Paraphrased, of course…and she said it in French…but I couldn’t say it any better than that!

I’m sorry for what you’ve gone through. Talk to your daughters, and let them talk to you; you all need to grieve in your own ways, but you can grieve together too.

Marley, I knew it was coming, but somehow I missed the news about your brother’s death. I’m so very sorry for your loss.

Thank you.

Pann and Marley23. I’m so sorry for your loss.

Pann, I can’t imagine the pain and grief you must feel. Surrounding yourself with people who love you, staying close to your daughters… they will help you go on, one day at a time.
As someone who lost a brother (age 27), and a husband (in his 30s), I can’t even bear to think of losing a child. I opened this thread twice to reply, but had to stop because your pain was so hard to bear.

Others have put it better than I ever could, but I have experienced what you did: shoving my grief behind a door in my mind, going on with my life, opening the door once in a while and feeling the unbearable abyss of loss, shutting that door again just as quickly. Well, I did that for a long time after my husband’s death. Seven years. Then I had a breakdown and had to face it. Don’t do that. Cry, rant, storm, grieve. Don’t let anyone tell you how long it should take to recover from such a loss.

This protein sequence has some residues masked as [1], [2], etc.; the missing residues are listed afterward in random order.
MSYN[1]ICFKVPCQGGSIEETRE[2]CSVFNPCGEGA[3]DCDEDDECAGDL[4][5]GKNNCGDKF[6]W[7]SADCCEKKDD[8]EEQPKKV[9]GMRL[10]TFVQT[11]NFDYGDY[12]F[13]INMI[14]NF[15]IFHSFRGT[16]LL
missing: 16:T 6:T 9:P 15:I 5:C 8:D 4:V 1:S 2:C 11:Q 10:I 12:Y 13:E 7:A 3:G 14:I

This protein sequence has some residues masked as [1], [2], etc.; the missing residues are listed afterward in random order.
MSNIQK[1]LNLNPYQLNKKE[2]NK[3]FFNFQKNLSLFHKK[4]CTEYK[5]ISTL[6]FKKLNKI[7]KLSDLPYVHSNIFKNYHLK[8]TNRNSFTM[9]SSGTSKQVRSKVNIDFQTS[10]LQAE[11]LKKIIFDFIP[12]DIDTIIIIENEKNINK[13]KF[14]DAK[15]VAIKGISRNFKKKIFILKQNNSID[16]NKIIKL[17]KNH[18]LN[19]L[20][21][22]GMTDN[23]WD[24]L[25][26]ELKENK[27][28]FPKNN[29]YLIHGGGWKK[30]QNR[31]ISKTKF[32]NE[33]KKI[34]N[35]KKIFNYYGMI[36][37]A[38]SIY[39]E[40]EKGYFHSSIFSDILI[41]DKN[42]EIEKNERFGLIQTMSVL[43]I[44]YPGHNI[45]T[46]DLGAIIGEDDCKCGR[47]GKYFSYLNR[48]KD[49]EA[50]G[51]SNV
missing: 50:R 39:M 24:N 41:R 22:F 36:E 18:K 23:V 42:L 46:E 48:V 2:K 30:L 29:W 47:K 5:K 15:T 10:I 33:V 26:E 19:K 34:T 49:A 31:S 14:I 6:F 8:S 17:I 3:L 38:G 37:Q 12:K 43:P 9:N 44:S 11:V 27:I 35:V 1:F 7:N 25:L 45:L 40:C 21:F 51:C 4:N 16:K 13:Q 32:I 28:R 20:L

You are right to go for counselling, I wish I had. You have daughters who share your grief and need your love too, stay close to them, to each other.

Marley, I know what it is to lose a dearly beloved brother. Words fail me. I’m so very sorry.

Heartbreaking. I’m so sorry and I hope as the years pass it will become a bit easier to live with rather than the raw pain it is now.

I can’t imagine what it’s like to lose a child. But please know that you are not alone. You can get through this. Celebrate your son’s life and the memories you have of him. Acceptance of his passing will be difficult, but once you do, you will find that the rest will get better.